These words have never felt more applicable than now, because of the way they perfectly encapsulate how I feel about my homeland. Having been born and raised in the US, there are countless things I've taken for granted and only now am beginning to appreciate since, well, France is a very different place. So while I still don't consider myself much of a patriot, per se, I'm starting to see that for all its social, political, economic and other problems, America is pretty fucking great.
5. J. Crew
I'm not disputing that Paris is hip, trendy, etc., but merely admitting that a lot of the stuff I see in stores errs on the side of the extreme. Maybe I'm just not fashion-forward enough (seriously though, every time I leave my apartment I start to feel like Anne Hathaway's pre-makeover character in The Devil Wears Prada) but I miss J. Crew's basic wardrobe staples, that also come in petite sizes for the vertically challenged like me.
4. One-stop shopping.
Shopping in Paris always feels like an arduous ordeal for an American accustomed to behemoth Walmarts and Safeways. Instead of having access to everything under one roof, Parisians favor specialized shops that typically end in -erie (e.g. the fromagerie for cheese, boulangerie for bread, charcuterie for meats, etc.).* While the quality of the products, at least for food, is probably better this way, it can be in a pain when you're really hungry and/or don't have much time to shop.
*The one exception is Monoprix, which is like a toned-down version of Target. I go there a lot.
3. Getting things done online.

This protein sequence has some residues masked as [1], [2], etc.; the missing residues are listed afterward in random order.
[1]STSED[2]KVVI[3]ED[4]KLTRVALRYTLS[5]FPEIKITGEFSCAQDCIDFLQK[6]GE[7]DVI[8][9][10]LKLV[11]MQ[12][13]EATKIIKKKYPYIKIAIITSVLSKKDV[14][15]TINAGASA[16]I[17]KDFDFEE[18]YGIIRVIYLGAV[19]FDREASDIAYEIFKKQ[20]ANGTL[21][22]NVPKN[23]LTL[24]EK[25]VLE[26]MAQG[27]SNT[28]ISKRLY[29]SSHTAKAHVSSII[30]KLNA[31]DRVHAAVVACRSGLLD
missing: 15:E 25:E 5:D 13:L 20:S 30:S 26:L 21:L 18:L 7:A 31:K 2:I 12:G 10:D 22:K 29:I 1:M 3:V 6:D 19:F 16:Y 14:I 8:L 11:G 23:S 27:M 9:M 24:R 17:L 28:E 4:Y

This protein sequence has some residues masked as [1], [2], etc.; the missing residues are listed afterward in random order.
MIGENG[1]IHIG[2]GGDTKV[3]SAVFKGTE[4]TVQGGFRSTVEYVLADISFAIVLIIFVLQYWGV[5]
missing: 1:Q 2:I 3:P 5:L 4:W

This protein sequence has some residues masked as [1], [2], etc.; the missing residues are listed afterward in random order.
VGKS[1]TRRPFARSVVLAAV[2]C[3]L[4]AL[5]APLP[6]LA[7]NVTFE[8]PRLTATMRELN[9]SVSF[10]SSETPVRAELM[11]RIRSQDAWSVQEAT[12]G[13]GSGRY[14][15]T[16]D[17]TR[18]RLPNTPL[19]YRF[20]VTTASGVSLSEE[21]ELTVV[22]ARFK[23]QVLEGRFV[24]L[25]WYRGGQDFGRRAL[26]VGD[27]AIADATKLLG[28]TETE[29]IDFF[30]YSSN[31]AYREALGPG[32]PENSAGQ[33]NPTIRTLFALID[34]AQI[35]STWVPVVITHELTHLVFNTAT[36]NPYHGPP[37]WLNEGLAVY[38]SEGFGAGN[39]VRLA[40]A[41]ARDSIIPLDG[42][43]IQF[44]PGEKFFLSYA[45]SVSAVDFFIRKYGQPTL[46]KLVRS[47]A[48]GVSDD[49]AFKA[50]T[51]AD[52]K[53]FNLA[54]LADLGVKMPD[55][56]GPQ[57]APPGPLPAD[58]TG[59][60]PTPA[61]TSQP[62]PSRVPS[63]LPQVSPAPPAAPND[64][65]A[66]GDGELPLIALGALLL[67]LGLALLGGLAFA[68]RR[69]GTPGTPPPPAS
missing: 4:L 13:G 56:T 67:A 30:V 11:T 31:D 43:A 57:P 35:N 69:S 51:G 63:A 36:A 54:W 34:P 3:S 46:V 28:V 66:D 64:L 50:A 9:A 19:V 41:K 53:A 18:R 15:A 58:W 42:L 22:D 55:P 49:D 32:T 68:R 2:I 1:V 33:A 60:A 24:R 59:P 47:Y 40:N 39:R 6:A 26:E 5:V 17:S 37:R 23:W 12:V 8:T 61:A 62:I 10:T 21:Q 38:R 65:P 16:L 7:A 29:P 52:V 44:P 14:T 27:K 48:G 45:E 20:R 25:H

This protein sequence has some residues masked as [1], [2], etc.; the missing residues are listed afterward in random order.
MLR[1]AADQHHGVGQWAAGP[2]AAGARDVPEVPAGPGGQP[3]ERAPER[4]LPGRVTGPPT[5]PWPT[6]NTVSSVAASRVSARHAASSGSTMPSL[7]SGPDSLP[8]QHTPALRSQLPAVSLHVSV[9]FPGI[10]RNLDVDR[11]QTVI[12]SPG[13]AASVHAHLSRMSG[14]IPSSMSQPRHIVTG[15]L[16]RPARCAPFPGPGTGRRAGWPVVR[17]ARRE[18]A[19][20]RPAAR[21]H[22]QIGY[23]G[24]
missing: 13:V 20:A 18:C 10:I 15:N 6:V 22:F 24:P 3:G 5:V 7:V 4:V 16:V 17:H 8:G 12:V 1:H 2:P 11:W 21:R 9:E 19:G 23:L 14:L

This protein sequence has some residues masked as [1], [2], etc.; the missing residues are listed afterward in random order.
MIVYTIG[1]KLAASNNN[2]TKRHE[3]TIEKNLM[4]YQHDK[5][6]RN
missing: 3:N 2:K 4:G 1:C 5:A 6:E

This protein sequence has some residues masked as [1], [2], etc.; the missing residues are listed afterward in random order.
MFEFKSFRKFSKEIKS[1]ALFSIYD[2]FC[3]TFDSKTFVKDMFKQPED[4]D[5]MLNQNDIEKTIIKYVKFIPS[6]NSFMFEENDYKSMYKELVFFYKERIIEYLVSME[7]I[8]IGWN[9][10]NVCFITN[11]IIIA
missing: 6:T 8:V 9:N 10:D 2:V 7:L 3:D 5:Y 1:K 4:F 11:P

As the nation that produced Facebook, Google and Twitter, it's unsurprising that we rely so heavily on the internet to get things done. But for the rest of the world, this is not necessarily the case. I won't go into specifics here, but there have been multiple occasions where instead of taking care of something online, like I would at home, I've had to make a phone call or an appointment to see someone in person. And sometimes I just want to sit around at home in my pajamas and not deal with real people, OKAY??
...But actually, I'm embarrassed of my French so I prefer to email when possible. Otherwise many awkward silences and me repeatedly saying, "Encore une fois," ensue.
2. Coffee culture
Previous posts may suggest that I have an affinity for Starbucks bordering on obsession. This is somewhat true. It's not so much the actual coffee that I like, but rather that Starbucks is one of the few places in Paris where you can:
a) get a wide range of coffee and espresso-based drinks and
b) get them to go or
c) sit and enjoy it there for a couple hours.
Beyond Starbucks and other "American-style" coffee houses, your only options to satisfy a caffeine fix are potently bitter espresso shots or a weak café crème (basically steamed milk with a dribble of coffee). Clearly living in Paris has brought out the Seattlite coffee snob in me.
1. The English language.
"Je comprends mieux que je parle," (I understand better than I speak) is what I always tell people, my little disclaimer before they try to strike up a conversation. But if I'm not being an active listener, then whatever the other person is saying starts to resemble one long string of unfamiliar sounds, at the end of which all I have to offer is an eyes-glazed-over quizzical look.
I feel like a big part of living abroad is learning to accept that in a majority of social situations you won't have any clue what the hell is going on. And for someone as inherently neurotic as I am, that's probably one of the biggest adjustments.
Don't get me wrong - I think French is a beautiful language - but I miss being able to passively listen and still be fully aware of what's going on around me.